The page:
Cardiac operations and cardiopulmonary bypass are associated with a host of unphysiological consequences that have widespread systemic effects. Since previous investigations in human cardiac transplant recipients had demonstrated that left ventricular (LV) torsional deformation was a sensitive method to detect subclinical LV dysfunction during acute rejection, we studied LV systolic torsion and diastolic recoil preoperatively and postoperatively in a canine model using myocardial marker techniques.Seven dogs underwent placement of LV subepicardial myocardial markers and creation of mitral regurgitation. Three months later, the animals underwent high-speed, biplane videofluoroscopic analysis for determination of LV systolic function and regional LV systolic torsional deformation and diastolic recoil. The animals then underwent chordal-sparing mitral valve replacement and were restudied 1 to 2 hours postoperatively. One to 2 hours after the cardiac operation, regional maximal systolic torsional deformation decreased significantly in all three LV regions on the lateral LV wall, as well as in the apical and apical-equatorial regions on the anterior wall. During early systole, minimal regional systolic torsion increased significantly in all regions on the lateral wall, as well as in the apical level of the posterior wall. Heterogeneous decreases in torsional deformation were also seen during the early diastolic filling period.Regional systolic torsional deformation and diastolic recoil are markedly perturbed early after a cardiac operation and its associated manipulations. Such changes, however, may potentially serve as sensitive tools to assess the impact of different techniques of intraoperative management, including newer methods of myocardial protection.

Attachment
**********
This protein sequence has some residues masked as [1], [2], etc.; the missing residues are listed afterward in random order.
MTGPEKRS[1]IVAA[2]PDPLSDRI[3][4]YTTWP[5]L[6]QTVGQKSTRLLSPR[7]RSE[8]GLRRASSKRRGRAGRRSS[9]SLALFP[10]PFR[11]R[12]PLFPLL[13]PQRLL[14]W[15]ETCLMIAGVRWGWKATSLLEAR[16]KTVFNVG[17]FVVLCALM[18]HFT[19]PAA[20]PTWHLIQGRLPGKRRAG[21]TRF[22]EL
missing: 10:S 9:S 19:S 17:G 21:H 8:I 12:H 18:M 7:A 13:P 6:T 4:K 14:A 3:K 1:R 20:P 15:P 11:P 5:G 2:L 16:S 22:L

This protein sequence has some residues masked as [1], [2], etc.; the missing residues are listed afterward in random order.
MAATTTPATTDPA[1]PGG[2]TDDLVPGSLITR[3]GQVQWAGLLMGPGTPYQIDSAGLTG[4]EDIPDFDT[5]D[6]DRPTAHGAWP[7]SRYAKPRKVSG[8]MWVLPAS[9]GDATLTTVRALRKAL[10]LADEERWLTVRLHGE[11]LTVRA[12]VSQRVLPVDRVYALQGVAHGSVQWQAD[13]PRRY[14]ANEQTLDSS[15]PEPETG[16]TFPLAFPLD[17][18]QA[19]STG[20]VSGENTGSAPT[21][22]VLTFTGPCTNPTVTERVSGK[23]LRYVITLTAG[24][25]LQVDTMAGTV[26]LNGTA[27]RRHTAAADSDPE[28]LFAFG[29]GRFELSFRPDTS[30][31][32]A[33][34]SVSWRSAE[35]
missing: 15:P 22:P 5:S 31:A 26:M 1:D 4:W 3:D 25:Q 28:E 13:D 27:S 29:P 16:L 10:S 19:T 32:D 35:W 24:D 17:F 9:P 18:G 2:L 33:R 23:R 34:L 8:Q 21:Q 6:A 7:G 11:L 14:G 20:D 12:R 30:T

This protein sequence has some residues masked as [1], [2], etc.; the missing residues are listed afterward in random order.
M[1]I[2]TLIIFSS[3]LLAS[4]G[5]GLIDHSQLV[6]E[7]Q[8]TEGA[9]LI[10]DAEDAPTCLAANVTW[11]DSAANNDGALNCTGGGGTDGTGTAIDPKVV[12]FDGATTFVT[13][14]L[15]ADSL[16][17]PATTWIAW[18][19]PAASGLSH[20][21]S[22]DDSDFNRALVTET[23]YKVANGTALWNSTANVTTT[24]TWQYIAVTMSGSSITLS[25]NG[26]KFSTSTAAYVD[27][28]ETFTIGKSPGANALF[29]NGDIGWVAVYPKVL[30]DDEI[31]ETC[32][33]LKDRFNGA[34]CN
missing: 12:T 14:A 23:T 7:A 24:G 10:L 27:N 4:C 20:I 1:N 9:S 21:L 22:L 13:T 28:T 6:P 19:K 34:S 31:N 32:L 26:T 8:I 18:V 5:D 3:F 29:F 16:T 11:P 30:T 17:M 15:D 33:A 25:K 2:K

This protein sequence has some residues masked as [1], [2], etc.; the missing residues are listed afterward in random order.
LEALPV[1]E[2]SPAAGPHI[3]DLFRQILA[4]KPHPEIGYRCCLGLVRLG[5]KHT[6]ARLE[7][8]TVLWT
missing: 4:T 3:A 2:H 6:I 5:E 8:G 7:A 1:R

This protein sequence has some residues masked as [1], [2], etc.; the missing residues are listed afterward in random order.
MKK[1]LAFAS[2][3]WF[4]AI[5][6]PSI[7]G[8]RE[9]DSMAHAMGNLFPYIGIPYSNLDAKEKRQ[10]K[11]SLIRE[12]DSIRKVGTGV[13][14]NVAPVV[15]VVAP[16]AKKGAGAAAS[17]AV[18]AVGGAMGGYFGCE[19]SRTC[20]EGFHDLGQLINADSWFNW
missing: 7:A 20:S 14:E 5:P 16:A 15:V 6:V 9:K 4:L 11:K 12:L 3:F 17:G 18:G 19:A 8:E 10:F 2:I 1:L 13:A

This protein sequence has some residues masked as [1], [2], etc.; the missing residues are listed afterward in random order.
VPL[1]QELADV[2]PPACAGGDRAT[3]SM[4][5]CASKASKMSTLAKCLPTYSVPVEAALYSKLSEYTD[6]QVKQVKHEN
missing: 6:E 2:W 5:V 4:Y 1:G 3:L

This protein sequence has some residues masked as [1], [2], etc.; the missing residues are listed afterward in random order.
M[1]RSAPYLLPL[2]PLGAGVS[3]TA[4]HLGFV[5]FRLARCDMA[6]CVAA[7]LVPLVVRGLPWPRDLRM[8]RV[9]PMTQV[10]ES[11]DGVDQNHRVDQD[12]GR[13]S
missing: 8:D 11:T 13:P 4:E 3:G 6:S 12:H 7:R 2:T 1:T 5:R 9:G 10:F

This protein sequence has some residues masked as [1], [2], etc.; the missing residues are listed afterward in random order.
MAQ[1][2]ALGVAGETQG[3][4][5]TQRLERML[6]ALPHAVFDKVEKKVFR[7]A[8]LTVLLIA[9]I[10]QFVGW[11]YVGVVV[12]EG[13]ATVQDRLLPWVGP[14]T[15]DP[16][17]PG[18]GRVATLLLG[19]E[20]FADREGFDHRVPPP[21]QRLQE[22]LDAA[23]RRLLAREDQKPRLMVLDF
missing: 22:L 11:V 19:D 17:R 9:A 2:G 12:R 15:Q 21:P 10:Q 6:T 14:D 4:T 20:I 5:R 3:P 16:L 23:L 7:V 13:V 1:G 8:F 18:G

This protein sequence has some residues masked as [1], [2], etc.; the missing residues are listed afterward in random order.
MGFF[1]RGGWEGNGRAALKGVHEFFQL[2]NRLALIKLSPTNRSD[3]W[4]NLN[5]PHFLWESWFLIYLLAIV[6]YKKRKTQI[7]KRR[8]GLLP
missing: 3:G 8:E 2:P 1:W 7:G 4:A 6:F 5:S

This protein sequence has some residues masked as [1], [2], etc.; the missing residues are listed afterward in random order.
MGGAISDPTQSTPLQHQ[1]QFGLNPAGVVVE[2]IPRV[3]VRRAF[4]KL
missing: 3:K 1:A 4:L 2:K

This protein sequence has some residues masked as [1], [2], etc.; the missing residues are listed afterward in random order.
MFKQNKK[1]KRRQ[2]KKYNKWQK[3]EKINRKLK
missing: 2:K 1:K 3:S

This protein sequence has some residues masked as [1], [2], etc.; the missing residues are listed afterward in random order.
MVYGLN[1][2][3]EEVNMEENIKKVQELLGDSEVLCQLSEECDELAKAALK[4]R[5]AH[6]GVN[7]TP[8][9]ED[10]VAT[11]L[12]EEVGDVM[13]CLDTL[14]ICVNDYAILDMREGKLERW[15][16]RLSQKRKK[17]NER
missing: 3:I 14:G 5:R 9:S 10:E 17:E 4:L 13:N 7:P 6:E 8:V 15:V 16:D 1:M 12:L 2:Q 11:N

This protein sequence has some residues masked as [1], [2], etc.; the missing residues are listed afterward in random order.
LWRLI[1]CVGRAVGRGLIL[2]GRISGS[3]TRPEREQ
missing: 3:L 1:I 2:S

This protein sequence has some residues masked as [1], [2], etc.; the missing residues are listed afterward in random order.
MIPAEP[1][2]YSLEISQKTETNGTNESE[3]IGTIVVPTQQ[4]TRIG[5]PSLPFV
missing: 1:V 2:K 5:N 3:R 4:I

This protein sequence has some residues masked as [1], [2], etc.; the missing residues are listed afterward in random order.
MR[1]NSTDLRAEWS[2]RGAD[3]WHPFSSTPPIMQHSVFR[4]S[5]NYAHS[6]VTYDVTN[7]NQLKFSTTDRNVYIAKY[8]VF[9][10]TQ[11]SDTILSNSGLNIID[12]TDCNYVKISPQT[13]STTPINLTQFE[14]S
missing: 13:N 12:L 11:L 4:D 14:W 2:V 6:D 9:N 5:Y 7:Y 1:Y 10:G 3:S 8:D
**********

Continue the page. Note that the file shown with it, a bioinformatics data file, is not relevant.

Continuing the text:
View details for PubMedID 7955276